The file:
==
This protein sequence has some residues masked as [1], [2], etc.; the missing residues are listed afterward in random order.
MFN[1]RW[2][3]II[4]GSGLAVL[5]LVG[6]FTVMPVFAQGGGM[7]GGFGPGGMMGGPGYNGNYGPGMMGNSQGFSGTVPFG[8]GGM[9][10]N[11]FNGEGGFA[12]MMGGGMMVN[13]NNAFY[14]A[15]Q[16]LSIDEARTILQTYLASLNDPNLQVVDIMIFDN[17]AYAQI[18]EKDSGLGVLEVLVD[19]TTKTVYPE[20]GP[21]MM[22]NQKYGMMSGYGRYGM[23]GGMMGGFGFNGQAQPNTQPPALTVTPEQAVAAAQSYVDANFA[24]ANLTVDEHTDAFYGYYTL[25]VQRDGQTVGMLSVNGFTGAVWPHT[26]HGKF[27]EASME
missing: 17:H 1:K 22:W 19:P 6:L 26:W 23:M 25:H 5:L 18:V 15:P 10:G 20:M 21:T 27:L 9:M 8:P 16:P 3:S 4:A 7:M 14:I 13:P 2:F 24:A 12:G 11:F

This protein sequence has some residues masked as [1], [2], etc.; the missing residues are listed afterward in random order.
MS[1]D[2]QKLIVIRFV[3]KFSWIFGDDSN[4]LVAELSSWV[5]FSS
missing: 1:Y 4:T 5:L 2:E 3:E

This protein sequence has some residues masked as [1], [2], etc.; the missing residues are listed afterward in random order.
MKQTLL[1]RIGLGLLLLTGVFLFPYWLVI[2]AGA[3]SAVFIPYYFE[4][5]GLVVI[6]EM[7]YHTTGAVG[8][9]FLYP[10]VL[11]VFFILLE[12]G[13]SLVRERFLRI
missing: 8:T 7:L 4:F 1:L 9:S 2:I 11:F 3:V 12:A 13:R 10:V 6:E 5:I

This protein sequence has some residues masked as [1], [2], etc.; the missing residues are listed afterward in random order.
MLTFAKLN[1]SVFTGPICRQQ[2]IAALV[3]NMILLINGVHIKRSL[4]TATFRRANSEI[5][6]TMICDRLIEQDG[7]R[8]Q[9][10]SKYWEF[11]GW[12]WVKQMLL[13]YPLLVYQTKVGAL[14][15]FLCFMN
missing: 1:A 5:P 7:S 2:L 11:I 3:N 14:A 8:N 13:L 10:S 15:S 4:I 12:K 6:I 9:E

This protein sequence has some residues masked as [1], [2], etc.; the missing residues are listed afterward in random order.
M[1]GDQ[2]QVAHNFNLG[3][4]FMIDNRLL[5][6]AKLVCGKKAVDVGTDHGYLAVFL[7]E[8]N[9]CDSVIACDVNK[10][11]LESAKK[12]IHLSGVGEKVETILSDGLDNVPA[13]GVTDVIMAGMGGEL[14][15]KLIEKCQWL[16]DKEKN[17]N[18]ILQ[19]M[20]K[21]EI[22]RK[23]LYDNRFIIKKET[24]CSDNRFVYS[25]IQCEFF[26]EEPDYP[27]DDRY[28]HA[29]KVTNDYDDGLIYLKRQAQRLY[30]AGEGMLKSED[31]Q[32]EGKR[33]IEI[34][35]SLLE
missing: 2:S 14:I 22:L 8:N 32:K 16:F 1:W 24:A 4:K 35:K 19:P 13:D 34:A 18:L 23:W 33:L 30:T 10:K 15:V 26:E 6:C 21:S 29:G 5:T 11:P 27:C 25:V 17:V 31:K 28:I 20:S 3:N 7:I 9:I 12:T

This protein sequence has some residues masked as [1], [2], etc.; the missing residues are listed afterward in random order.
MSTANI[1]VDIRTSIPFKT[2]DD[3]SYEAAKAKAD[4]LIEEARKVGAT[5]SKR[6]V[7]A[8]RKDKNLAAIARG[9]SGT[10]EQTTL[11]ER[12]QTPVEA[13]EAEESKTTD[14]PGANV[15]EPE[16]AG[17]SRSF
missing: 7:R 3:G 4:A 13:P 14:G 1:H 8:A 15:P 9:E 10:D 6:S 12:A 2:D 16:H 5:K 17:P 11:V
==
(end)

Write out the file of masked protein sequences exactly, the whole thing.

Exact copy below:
This protein sequence has some residues masked as [1], [2], etc.; the missing residues are listed afterward in random order.
MFN[1]RW[2][3]II[4]GSGLAVL[5]LVG[6]FTVMPVFAQGGGM[7]GGFGPGGMMGGPGYNGNYGPGMMGNSQGFSGTVPFG[8]GGM[9][10]N[11]FNGEGGFA[12]MMGGGMMVN[13]NNAFY[14]A[15]Q[16]LSIDEARTILQTYLASLNDPNLQVVDIMIFDN[17]AYAQI[18]EKDSGLGVLEVLVD[19]TTKTVYPE[20]GP[21]MM[22]NQKYGMMSGYGRYGM[23]GGMMGGFGFNGQAQPNTQPPALTVTPEQAVAAAQSYVDANFA[24]ANLTVDEHTDAFYGYYTL[25]VQRDGQTVGMLSVNGFTGAVWPHT[26]HGKF[27]EASME
missing: 17:H 1:K 22:W 19:P 6:L 26:W 23:M 25:H 5:L 18:V 15:P 10:G 20:M 21:T 27:L 9:M 8:P 16:P 3:S 4:A 7:M 14:I 13:P 2:F 24:A 12:G 11:F

This protein sequence has some residues masked as [1], [2], etc.; the missing residues are listed afterward in random order.
MS[1]D[2]QKLIVIRFV[3]KFSWIFGDDSN[4]LVAELSSWV[5]FSS
missing: 1:Y 4:T 5:L 2:E 3:E

This protein sequence has some residues masked as [1], [2], etc.; the missing residues are listed afterward in random order.
MKQTLL[1]RIGLGLLLLTGVFLFPYWLVI[2]AGA[3]SAVFIPYYFE[4][5]GLVVI[6]EM[7]YHTTGAVG[8][9]FLYP[10]VL[11]VFFILLE[12]G[13]SLVRERFLRI
missing: 8:T 7:L 4:F 1:L 9:S 2:I 11:F 3:V 12:A 13:R 10:V 6:E 5:I

This protein sequence has some residues masked as [1], [2], etc.; the missing residues are listed afterward in random order.
MLTFAKLN[1]SVFTGPICRQQ[2]IAALV[3]NMILLINGVHIKRSL[4]TATFRRANSEI[5][6]TMICDRLIEQDG[7]R[8]Q[9][10]SKYWEF[11]GW[12]WVKQMLL[13]YPLLVYQTKVGAL[14][15]FLCFMN
missing: 1:A 5:P 7:S 2:L 11:I 3:N 14:A 8:N 13:L 10:S 15:S 4:I 12:K 6:I 9:E

This protein sequence has some residues masked as [1], [2], etc.; the missing residues are listed afterward in random order.
M[1]GDQ[2]QVAHNFNLG[3][4]FMIDNRLL[5][6]AKLVCGKKAVDVGTDHGYLAVFL[7]E[8]N[9]CDSVIACDVNK[10][11]LESAKK[12]IHLSGVGEKVETILSDGLDNVPA[13]GVTDVIMAGMGGEL[14][15]KLIEKCQWL[16]DKEKN[17]N[18]ILQ[19]M[20]K[21]EI[22]RK[23]LYDNRFIIKKET[24]CSDNRFVYS[25]IQCEFF[26]EEPDYP[27]DDRY[28]HA[29]KVTNDYDDGLIYLKRQAQRLY[30]AGEGMLKSED[31]Q[32]EGKR[33]IEI[34][35]SLLE
missing: 2:S 14:I 22:L 8:N 32:K 16:F 1:W 24:A 4:K 35:K 19:P 13:D 34:A 18:L 23:W 33:L 30:T 10:K 15:V 26:E 6:C 21:S 29:G 5:T 11:P 27:C 25:V 17:V 31:K 28:I 20:S 3:N 7:I 9:I 12:T

This protein sequence has some residues masked as [1], [2], etc.; the missing residues are listed afterward in random order.
MSTANI[1]VDIRTSIPFKT[2]DD[3]SYEAAKAKAD[4]LIEEARKVGAT[5]SKR[6]V[7]A[8]RKDKNLAAIARG[9]SGT[10]EQTTL[11]ER[12]QTPVEA[13]EAEESKTTD[14]PGANV[15]EPE[16]AG[17]SRSF
missing: 7:R 3:G 4:A 13:P 14:G 1:H 8:A 15:P 9:E 10:D 6:S 12:A 2:D 16:H 5:K 17:P 11:V